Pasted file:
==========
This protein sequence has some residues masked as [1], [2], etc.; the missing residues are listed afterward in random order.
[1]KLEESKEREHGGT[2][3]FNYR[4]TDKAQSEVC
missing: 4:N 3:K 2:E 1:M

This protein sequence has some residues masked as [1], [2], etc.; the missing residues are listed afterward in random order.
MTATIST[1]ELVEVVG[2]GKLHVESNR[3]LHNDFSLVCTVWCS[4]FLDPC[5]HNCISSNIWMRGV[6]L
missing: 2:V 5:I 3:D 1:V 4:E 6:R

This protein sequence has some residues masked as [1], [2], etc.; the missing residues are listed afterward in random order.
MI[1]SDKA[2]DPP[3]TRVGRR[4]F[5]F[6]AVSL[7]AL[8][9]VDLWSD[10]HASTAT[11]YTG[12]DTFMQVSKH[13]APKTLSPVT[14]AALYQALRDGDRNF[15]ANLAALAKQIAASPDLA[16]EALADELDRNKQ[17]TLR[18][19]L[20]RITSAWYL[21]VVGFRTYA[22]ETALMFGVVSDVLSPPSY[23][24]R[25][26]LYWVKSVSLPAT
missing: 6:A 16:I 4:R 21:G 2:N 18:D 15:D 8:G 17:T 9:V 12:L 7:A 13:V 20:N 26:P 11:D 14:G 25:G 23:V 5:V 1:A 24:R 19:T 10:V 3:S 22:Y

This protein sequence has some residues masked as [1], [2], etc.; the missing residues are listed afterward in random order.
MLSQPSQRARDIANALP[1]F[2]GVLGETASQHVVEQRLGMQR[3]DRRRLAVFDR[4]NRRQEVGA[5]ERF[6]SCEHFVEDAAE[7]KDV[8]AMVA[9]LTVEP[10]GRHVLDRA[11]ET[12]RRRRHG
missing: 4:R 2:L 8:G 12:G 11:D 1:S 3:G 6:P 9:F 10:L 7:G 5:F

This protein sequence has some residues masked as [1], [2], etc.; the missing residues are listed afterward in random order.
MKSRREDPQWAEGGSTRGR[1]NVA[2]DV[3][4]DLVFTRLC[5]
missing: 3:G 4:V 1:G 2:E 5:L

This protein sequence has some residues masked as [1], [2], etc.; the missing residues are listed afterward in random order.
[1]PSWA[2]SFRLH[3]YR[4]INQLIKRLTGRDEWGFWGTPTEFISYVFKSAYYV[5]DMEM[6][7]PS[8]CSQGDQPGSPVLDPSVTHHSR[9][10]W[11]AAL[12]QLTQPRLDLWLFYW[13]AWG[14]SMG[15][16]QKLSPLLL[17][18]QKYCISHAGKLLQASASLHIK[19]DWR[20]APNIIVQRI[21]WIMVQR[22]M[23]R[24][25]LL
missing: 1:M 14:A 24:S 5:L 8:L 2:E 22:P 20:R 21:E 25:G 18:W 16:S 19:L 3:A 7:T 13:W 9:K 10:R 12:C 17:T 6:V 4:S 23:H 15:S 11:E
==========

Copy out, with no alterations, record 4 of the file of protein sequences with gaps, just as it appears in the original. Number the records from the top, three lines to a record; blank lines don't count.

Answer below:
This protein sequence has some residues masked as [1], [2], etc.; the missing residues are listed afterward in random order.
MLSQPSQRARDIANALP[1]F[2]GVLGETASQHVVEQRLGMQR[3]DRRRLAVFDR[4]NRRQEVGA[5]ERF[6]SCEHFVEDAAE[7]KDV[8]AMVA[9]LTVEP[10]GRHVLDRA[11]ET[12]RRRRHG
missing: 4:R 2:L 8:G 12:G 11:D 1:S 3:G 6:P 9:F 10:L 7:G 5:F